Shocked and dismissed are how Family Island administrators are describing the move by Royal Bank of Canada (RBC) to pull out of their districts during the first quarter of 2018.
The announcement, made Tuesday night via a press release by RBC’s Managing Director, Nathanial Beneby, indicated that RBC branch locations in Central Andros and Grays, Long Island will close in March and April respectively. Its Robinson Road and JFK branches will also be closed in New Providence.
Long Island Administrator Cleola Pinder told Eyewitness News that while they expected a decrease of the bank’s services on the island they were caught off guard by the announcement of an absolute pull out.
“When the managing director visited Long Island a few months ago, he indicated that they will be streamlining their services he did not say that they will be closing so its really surprising that they decided to close the banks because I don’t know what the residents of Long Island are going to do.”
Pinder added that the sudden move leaves Long Islanders with little options. “I mean it is already difficult because Scotiabank is only operating two days a week and they really don’t accept cash and it’s going to be difficult for the elderly and the working class so I’m surprised by all of this.”
Meanwhile Administrator of the Central Andros district, Glen Lightbourne, said the decision to shut down the bank is a major blow to that small community where the elderly are the majority. He voiced his concern over vital government operations.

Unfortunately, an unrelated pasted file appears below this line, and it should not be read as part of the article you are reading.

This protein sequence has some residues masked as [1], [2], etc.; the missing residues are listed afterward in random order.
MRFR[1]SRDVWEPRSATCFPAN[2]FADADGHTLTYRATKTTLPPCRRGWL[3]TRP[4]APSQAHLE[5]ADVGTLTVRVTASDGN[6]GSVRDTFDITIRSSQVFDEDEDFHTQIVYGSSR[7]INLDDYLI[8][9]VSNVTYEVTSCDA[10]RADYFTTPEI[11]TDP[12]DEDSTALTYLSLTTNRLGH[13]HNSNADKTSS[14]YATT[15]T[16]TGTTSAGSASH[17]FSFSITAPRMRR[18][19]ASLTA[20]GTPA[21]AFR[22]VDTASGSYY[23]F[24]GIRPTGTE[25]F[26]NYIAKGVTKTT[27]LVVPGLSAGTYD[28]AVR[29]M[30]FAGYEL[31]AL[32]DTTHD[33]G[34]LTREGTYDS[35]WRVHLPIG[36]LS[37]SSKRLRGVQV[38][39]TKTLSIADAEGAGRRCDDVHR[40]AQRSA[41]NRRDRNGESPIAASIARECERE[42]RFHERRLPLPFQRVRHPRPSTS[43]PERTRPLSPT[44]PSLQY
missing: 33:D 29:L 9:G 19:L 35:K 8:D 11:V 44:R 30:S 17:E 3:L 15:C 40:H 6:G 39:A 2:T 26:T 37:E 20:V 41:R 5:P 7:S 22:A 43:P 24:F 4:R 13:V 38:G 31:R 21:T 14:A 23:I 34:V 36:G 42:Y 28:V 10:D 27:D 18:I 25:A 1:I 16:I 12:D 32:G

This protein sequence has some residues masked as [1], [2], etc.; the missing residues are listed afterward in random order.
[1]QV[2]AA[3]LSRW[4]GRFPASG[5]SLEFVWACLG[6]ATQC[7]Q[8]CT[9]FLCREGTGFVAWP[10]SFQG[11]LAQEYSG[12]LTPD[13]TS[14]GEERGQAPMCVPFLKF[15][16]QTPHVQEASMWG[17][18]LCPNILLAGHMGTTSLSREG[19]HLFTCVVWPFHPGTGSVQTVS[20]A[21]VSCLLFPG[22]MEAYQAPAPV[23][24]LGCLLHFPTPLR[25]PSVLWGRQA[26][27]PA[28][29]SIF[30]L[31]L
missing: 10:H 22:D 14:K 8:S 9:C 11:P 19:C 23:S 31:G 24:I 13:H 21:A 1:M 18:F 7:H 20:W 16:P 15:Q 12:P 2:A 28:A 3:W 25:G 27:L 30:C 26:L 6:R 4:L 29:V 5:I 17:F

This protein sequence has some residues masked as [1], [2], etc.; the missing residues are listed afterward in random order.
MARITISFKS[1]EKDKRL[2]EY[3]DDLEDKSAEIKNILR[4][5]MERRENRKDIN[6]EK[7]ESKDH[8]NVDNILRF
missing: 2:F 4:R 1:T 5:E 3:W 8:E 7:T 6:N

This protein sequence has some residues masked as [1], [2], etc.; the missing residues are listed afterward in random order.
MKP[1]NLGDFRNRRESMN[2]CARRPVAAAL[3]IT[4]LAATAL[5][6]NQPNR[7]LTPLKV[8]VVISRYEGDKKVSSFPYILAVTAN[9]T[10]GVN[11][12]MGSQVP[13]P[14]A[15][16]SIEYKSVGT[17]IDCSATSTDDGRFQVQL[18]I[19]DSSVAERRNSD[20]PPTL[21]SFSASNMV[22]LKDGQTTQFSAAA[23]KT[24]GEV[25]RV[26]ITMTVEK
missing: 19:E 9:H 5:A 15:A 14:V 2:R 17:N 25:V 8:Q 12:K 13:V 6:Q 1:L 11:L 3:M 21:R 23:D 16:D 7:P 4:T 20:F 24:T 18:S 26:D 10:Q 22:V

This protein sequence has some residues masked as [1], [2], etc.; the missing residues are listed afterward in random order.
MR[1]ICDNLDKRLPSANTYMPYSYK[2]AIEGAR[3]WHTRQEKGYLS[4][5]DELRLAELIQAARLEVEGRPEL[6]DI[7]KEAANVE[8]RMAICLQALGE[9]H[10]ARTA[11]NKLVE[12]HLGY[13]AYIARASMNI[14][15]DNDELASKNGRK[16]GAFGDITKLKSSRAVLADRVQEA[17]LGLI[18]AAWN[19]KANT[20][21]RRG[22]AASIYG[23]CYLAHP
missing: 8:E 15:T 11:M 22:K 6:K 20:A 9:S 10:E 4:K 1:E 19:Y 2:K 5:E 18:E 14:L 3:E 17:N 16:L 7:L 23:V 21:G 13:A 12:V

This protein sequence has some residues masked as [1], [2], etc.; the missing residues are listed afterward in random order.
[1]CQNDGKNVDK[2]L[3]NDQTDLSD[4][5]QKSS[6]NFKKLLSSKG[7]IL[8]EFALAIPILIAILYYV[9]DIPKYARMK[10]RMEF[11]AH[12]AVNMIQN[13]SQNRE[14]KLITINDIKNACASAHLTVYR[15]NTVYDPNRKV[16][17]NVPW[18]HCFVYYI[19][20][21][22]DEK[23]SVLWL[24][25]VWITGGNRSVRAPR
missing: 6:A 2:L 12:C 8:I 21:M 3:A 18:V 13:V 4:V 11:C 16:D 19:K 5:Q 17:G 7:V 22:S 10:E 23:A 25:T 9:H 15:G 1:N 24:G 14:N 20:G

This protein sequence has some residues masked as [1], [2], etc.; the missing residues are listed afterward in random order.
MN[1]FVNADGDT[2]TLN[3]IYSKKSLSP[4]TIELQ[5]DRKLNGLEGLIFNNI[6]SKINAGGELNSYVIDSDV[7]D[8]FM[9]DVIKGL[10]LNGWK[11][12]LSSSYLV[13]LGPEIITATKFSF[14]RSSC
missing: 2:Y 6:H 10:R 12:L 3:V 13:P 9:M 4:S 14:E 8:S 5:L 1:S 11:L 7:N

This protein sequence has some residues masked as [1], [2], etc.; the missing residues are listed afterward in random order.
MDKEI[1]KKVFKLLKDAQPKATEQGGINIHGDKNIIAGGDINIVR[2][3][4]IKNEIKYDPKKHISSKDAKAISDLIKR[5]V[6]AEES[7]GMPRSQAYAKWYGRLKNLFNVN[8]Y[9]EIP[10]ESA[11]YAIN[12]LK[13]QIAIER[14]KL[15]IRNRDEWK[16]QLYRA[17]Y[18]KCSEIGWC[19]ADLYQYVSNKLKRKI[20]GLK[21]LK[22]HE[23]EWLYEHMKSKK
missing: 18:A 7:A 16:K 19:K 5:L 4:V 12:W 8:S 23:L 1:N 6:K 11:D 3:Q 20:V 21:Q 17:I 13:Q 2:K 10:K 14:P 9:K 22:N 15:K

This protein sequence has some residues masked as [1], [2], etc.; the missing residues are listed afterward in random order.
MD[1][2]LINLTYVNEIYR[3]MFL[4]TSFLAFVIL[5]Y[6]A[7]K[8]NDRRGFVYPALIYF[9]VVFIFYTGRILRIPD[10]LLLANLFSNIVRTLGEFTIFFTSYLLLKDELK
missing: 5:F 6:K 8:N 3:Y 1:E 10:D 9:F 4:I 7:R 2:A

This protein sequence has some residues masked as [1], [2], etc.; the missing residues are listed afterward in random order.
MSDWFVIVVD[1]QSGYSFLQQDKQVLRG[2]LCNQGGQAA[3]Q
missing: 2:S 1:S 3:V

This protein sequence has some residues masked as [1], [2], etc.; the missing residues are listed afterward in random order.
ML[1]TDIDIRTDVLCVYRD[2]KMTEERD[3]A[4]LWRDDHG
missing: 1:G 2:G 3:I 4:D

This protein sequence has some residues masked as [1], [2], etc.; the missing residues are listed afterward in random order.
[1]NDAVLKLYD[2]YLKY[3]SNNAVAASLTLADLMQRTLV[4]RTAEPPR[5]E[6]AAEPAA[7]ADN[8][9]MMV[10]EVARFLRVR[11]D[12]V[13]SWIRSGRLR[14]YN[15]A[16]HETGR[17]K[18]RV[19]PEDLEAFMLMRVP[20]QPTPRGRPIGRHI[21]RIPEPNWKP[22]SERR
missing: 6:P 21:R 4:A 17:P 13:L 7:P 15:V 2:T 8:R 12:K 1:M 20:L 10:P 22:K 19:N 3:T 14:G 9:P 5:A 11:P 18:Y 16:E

“They [government] do all of the accounts payable through RBC, he said. “I would imagine it will impact my administrative duties because we won’t have a bank in the district. The nearest one would be more than 40 miles away.
“It will require persons to open accounts in the next closet bank, which is in Nicholls Town and that is not practical for us. Our roads are not really connected as yet and a taxi is $110 dollars to the next bank .”
Aside from the additional expense Lightbourne said residents in the community are simply not financially, or in most cases, physically able so. He recommends that the government moves quickly as it did when RBC pulled out of Bimini, and replace those banking services with the Bank of The Bahamas.
“It’s getting harder and harder for us on these islands,” Lightbourne said. “I don’t know how they expect us to make it but I guess they have to look at their bottom line and we have to suffer for it.”